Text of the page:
Dover Council Favors Restoring School Funds in Tax Cap Discussion (NH)
May 28, 2010
The School District may receive additional funds in the budget if the City Council formally approves a tax cap override, however that amount will likely be nowhere near the $1.2 million the district requested.
One potential option mentioned by some city councilors during Wednesday’s budget workshop was to restore $350,000 to the school budget — a figure derived from a decision by last year’s City Council to use that amount of sand and gravel funds to replace tax dollars in the school budget.
That decision essentially reduced the School District’s starting point under the tax cap formula this year because the formula only takes into account the previous year’s tax levy, and not special revenue funds.
Because those one-time funds were used to pay for recurring expenses, those costs were also left without a sustainable way to pay for them this year.
"Looking over wha t the School Board and (Superintendent) Dr. (John) O’Connor did for the budget, they did a wonderful job cutting," City Councilor Bob Carrier said. "But there are many things in there that make me nervous for the children in this community. Some of these programs I do not want to see left out."
Mayor Scott Myers said he is also in favor of perhaps returning some additional funds to the School District, however he said he is taking a more comprehensive approach to determining the amount he favors.
"I’m kind of looking at not just one year, but what has happened in two years or three years," Myers said, adding at times the School District received more revenue from the state than the municipality.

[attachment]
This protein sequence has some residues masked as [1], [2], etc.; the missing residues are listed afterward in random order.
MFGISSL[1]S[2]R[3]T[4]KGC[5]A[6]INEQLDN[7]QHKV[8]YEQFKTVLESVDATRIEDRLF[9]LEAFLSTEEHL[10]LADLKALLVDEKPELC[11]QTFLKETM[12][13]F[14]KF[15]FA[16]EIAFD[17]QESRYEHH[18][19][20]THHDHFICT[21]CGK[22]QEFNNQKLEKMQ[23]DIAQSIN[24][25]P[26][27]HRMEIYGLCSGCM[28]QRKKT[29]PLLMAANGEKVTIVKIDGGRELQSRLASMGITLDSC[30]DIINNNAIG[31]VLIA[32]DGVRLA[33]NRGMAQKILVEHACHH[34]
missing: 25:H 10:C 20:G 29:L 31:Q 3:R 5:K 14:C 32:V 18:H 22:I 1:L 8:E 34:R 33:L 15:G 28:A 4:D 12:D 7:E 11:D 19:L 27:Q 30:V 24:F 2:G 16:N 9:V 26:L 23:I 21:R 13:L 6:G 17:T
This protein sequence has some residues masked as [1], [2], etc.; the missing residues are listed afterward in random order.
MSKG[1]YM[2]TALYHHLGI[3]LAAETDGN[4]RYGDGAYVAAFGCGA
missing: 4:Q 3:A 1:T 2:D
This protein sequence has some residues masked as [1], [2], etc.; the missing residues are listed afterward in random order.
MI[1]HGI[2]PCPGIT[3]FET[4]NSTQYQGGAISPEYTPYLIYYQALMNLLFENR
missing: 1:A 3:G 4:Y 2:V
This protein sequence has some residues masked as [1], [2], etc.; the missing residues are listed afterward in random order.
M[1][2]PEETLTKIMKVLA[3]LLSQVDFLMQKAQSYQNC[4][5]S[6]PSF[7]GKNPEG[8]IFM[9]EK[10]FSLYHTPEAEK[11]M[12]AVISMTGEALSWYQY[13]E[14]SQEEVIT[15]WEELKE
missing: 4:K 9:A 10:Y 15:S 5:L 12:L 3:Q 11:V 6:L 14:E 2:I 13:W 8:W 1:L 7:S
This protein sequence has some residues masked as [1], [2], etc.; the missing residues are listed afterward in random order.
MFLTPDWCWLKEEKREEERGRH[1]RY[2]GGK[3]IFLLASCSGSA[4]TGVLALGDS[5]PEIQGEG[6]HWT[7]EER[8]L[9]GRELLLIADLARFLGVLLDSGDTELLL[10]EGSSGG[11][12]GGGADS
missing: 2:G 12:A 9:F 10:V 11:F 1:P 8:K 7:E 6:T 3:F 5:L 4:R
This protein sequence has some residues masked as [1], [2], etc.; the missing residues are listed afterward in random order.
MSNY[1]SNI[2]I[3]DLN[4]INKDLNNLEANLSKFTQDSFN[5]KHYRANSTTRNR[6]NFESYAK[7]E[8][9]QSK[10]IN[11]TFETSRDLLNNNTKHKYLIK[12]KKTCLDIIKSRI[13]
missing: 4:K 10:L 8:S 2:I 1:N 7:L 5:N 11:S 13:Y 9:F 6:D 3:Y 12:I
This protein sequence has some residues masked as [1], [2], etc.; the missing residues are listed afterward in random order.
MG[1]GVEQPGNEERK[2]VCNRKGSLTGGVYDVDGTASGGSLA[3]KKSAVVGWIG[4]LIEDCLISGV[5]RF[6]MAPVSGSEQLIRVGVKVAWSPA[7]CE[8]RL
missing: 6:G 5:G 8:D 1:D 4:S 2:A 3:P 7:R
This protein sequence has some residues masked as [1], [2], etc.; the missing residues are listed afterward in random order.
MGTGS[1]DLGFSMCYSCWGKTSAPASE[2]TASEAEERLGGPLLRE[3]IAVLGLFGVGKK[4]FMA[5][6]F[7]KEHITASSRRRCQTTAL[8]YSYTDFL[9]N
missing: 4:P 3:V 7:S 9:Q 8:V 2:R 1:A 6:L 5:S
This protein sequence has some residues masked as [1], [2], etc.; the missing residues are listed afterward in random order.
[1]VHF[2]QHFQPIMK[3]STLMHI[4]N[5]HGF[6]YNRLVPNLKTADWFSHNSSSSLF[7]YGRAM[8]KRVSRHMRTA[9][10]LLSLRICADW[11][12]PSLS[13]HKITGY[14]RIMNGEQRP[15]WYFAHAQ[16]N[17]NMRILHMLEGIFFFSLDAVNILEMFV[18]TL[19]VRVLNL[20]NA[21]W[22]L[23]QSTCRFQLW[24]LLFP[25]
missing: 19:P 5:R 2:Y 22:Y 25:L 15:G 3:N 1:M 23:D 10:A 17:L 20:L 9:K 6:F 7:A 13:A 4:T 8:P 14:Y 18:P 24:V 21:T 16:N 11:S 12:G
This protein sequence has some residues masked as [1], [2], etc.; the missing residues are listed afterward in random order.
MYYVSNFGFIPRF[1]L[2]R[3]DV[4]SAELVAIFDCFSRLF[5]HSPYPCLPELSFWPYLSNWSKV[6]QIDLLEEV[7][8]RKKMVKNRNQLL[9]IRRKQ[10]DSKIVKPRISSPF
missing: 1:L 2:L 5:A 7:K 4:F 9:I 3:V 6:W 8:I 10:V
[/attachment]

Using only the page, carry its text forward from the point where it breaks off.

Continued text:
Myers said he is supporting an override for the School District of about $250,000.
City Councilors Bill Garrison and Jan Nedelka also said they support providing funds for the School District under an override, and City Councilor Catherine Cheney, who opposes any sort of override, said if an override is approved she believes a proportional increase should be given to the School District.
City Councilor Dot Hooper did not explicitly state her opinion about if funds should be added to the School District budget, however she did kick start the conversation during the workshop and said the City Council owes parents who have supported an override a discussion about if that would include the School District.
During the City Council’s regular meeting, following the workshop, School Board Chair Carolyn Mebert told councilors it was "disheartening" that the school budget had not been mentioned in discussions about a tax cap override.
Janet Perry, a Dover resident and downtown business owner, said she has seen the impact of a lack of school funding first-hand through her grandson, a student at Dover Middle School.
During a recent time when he was sick and away from school, Perry said her family spent extensive time trying to locate a copy of the science book he used so she could photocopy a worksheet from that book. When the book was found, she said, she realized there were not science books for 6th grade science.
"No books," Perry said. "We’re a generation that is giving our children less in our educational system than we had ourselves."
The School District is currently facing about $1.2 million in cuts, which include eliminating nine full-time teaching positions; cutting busing for athletics and reducing facility repairs.